Winds of 80-100 miles per hour were reported during a 10-hour June 29 storm event called a derecho. The storm left more than 4 million utility customers without power across 11 states and the District of Columbia. Many areas were without power for about a week.
An U.S. Energy Department report on the storm, a straight-line wind event that rolled across the country, said more consumers were affected by the storm than from Hurricane Irene, a category 3 hurricane that hit the eastern U.S. coast in August of last year. That hurricane, one of the costliest in terms of damage, left 3.2 million consumers without power.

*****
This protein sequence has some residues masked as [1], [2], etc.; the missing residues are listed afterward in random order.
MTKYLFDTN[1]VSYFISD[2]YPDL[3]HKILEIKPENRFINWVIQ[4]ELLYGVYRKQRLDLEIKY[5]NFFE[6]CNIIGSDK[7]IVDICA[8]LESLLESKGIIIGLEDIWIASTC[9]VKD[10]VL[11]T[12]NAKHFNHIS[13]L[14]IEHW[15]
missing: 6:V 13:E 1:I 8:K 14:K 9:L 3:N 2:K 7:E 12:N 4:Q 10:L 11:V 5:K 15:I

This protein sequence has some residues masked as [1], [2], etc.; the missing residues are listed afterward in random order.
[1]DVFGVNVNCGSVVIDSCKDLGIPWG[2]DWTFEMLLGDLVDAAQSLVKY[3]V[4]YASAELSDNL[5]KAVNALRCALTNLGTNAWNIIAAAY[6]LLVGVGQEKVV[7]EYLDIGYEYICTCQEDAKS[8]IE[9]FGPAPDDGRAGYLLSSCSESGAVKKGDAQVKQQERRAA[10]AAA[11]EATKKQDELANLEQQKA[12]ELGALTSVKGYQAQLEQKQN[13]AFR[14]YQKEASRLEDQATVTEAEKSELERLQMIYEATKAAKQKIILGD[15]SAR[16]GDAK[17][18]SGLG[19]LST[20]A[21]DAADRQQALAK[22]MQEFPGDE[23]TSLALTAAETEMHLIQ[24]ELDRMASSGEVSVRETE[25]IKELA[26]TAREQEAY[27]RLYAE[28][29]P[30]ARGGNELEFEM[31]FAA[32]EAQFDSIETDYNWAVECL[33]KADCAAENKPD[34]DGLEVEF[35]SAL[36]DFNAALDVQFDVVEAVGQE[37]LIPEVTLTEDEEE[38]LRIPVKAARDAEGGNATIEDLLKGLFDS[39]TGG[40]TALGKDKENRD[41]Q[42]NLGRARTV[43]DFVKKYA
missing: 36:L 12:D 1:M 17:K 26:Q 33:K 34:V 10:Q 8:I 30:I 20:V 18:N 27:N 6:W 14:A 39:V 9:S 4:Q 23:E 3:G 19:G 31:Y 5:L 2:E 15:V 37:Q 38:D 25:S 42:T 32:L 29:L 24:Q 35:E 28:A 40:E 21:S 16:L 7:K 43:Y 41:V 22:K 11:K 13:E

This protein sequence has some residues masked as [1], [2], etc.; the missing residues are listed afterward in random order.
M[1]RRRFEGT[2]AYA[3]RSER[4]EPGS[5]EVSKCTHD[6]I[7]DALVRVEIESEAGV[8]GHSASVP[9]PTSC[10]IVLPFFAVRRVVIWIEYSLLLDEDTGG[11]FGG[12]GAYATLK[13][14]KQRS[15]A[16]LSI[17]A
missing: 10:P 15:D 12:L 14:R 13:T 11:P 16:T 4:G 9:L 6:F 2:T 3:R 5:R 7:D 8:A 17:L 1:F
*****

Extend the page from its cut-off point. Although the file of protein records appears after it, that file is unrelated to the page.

The Energy Department, in a 17-page report on the derecho, said power restoration was complicated by the large coverage area of the storm and minimal warning time.
The report said moderate winds were expected mid-afternoon on the day of the storm but had increased to severe warnings for an area stretching from Ohio to West Virginia by later that day.
"Analysis of forecasting prior to the 2012 derecho indicates that there was minimal notice to any of the utilities in impacted areas that a storm of the 2012 derecho's magnitude was likely," the report read.
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